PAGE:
In seventh grade, Audrey Grigore ’22, an experienced snow skier, decided to try snowboarding. She joined a four-day beginner lesson, which went well until she took a hard fall on the final day. Injured but determined to finish her last run, she continued down the slope — with two broken wrists.
Snowboarding didn’t turn out how she expected, but it taught her something important about herself.
“I realized that I like adventures and trying new things,” she said. “Obviously, mistakes happen, but I’m always up for a challenge. And I don’t quit.”
This unyielding ambition and thirst for adventure eventually led Grigore to Whitman College.
Last year, as an accomplished high school tennis athlete in Las Vegas, Nevada, Grigore had her sights on playing at the next level. She contacted several college coaches, hoping her highlight video would grab their attention.
Her persistence paid off. John Hein, head women’s tennis coach at Whitman, took notice of her talent and invited Grigore to visit campus.
“At the time, I really didn’t know much about Whitman,” she said. “Honestly, I was a little skeptical and unsure if I even wanted to come.”
But her uncertainties faded quickly.
“Everyone during my visit was so nice. It felt homey — like a family, a community,” Grigore said. “And I love the beautiful, natural environment. That’s something other colleges I visited didn’t have.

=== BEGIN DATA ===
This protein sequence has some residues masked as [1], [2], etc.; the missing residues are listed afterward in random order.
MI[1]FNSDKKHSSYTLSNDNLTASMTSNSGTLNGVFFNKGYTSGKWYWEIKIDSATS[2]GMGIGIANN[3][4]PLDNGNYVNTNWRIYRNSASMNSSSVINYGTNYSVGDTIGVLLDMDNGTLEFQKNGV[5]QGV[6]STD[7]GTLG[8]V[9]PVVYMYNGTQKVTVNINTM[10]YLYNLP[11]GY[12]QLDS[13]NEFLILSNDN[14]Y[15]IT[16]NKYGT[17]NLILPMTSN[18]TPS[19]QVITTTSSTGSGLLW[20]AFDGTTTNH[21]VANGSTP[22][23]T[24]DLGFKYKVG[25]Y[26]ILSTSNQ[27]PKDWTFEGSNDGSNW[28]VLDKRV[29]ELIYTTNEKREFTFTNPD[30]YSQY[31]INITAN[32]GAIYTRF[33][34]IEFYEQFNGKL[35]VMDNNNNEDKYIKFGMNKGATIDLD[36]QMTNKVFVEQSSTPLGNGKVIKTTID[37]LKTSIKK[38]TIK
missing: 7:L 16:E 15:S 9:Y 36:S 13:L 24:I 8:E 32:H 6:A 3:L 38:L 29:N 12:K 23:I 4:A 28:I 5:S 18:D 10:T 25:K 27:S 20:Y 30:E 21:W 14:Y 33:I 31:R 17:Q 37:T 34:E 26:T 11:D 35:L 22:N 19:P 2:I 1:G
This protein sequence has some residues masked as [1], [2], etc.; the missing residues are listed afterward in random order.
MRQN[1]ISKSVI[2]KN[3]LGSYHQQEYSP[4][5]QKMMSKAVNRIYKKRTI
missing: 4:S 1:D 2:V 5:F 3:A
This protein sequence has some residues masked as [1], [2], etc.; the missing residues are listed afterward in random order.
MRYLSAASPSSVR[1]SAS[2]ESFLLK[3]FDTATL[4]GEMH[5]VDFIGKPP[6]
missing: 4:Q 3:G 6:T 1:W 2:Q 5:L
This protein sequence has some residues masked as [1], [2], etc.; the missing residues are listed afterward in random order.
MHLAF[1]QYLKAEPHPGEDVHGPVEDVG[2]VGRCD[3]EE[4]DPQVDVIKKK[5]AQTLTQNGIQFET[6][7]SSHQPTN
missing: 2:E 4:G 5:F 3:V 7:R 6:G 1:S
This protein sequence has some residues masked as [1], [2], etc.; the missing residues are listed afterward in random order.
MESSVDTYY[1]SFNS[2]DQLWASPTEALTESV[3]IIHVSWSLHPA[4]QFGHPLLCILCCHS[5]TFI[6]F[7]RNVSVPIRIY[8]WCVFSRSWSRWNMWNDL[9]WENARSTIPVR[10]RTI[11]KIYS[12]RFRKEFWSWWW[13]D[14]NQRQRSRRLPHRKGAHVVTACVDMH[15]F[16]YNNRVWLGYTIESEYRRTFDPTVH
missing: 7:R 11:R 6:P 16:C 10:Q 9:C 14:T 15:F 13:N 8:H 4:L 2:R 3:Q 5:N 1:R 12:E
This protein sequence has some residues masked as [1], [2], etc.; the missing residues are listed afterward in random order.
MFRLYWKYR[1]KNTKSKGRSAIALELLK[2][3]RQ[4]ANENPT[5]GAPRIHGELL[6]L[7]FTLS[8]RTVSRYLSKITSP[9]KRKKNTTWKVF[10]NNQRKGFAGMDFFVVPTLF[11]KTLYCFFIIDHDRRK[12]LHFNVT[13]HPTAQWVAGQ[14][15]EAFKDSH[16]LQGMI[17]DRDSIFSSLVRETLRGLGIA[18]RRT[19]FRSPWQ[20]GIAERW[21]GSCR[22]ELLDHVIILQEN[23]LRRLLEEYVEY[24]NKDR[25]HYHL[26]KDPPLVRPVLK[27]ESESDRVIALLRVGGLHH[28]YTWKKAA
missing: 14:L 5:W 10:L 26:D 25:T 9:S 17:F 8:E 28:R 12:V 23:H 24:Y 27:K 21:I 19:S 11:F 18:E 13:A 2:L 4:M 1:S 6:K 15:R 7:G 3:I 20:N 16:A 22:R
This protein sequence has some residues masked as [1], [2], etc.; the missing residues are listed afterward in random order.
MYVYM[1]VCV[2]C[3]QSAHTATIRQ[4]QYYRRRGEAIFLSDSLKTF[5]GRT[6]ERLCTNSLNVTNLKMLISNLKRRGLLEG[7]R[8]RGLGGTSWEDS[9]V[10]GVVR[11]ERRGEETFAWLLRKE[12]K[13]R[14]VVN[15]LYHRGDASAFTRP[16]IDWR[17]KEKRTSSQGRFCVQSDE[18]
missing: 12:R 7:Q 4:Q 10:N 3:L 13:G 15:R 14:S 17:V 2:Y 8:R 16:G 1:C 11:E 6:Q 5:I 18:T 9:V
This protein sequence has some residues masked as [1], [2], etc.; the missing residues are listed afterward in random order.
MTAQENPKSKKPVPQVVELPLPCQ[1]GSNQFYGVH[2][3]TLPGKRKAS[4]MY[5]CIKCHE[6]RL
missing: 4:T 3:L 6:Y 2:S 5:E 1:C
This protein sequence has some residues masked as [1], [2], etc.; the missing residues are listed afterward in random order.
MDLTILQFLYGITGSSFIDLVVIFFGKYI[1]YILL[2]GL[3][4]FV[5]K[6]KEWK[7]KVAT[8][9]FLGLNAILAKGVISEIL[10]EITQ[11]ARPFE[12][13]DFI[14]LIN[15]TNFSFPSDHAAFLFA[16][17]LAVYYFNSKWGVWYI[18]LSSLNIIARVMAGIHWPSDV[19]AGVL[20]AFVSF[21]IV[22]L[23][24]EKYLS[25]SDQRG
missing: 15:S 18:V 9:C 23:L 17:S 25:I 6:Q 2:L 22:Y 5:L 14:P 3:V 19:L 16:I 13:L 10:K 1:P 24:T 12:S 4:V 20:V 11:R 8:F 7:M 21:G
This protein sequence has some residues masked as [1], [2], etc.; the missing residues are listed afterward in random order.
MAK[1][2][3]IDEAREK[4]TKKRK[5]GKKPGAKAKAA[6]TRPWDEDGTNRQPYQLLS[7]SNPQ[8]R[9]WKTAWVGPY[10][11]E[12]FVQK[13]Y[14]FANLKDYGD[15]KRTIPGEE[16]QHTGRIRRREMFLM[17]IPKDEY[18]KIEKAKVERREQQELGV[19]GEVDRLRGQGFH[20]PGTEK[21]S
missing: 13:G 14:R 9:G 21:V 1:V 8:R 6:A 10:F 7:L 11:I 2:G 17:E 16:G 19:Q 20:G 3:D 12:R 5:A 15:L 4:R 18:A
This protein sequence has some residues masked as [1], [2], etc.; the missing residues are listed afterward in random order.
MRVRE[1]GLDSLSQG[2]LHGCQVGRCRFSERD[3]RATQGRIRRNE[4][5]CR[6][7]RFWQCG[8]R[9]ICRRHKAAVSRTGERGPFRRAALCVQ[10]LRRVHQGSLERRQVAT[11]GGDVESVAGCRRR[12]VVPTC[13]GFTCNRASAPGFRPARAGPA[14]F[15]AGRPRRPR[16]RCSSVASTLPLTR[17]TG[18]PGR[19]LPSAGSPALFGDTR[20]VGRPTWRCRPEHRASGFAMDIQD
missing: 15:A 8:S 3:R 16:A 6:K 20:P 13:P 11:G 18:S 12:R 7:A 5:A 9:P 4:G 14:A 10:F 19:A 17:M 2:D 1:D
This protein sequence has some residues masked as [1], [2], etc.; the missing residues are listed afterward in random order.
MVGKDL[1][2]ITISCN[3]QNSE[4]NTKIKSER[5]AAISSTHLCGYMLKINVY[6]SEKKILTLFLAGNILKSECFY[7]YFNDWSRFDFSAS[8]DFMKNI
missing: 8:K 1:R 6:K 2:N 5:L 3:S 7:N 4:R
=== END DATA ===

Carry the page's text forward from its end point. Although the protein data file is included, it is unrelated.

“It also has that strong student-to-teacher connection I was looking for,” she continued. “Everyone seemed to really care about your goals and success.”
This fall, Grigore began her first year at Whitman, where she continues playing the sport she loves as part of the women’s tennis team.
"We're so excited about Audrey coming to Whitman and joining our team because she has the values as a person and the skills and mindset of a player that we look for,” Hein said. “She is passionate about being a part of the team and that drives her to keep growing and improving. She brings a fantastic viewpoint of the world along with a huge heart both in how she competes on court and how she'll contribute to the team and Whitman community."
She’s a fierce competitor not only on the tennis court but also on the chessboard. A highly ranked national chess player, Grigore took up the game when she was just 7 years old and has raked in the wins since — often outsmarting opponents more than three times her age.
“There’s a huge collection of trophies in my house because of chess,” she said.
Grigore applies the same winning strategy to both chess and tennis.
“The key is to build momentum and be aggressive at just the right time,” she said. “You have to play smart, figure out your opponent’s weakness and use it to your advantage.”
Grigore’s parents emigrated from Romania to the U.S. before she was born in search of a better life and opportunity. Her father is an electrical engineer, and her mother a cardiac anesthesiologist. Grigore plans to also become a doctor and is pursuing the pre-health track at Whitman.
“My mom inspired me to find my own passions,” she said.
Over her lifetime, Grigore has lived in five states — six including Washington. The many moves brought adventure, but she looks forward to putting down roots one day.
“I’ve never found a place that really felt like home,” she said. “Maybe I’ll find that at Whitman.”